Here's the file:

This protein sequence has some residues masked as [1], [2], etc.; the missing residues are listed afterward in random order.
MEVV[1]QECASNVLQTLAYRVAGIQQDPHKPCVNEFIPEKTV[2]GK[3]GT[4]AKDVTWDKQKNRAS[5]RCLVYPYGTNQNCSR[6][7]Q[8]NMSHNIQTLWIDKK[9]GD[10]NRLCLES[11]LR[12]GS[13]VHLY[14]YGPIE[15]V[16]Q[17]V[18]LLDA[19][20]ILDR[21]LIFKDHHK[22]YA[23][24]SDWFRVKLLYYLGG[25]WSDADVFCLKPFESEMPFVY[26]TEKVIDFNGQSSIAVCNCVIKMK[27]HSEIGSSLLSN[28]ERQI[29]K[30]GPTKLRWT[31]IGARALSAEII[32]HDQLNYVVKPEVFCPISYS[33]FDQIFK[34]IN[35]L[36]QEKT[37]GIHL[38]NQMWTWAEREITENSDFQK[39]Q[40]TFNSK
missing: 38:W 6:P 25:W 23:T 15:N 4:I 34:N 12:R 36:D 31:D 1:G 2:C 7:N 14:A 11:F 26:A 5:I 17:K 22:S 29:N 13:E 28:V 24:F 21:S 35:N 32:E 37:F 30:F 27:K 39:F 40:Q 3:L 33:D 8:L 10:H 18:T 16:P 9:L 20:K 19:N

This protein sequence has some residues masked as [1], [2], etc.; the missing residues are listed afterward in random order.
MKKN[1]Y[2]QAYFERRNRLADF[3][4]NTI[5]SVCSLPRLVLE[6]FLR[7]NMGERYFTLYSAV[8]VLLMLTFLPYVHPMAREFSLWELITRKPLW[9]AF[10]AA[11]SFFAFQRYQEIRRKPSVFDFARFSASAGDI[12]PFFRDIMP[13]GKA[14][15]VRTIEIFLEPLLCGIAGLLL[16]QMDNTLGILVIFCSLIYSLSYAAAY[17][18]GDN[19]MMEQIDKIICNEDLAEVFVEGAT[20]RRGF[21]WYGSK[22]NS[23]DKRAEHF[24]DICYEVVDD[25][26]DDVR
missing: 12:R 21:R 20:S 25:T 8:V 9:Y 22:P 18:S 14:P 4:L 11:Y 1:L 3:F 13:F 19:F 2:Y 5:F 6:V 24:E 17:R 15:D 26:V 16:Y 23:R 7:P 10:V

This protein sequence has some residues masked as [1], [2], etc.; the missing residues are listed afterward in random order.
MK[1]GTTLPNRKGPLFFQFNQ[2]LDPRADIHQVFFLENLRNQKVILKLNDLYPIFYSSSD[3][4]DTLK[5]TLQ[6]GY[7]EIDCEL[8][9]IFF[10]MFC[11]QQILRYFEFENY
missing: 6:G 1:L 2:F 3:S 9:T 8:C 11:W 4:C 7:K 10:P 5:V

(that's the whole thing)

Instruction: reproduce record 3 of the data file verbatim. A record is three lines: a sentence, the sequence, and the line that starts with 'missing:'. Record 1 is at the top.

This protein sequence has some residues masked as [1], [2], etc.; the missing residues are listed afterward in random order.
MK[1]GTTLPNRKGPLFFQFNQ[2]LDPRADIHQVFFLENLRNQKVILKLNDLYPIFYSSSD[3][4]DTLK[5]TLQ[6]GY[7]EIDCEL[8][9]IFF[10]MFC[11]QQILRYFEFENY
missing: 6:G 1:L 2:F 3:S 9:T 8:C 11:W 4:C 7:K 10:P 5:V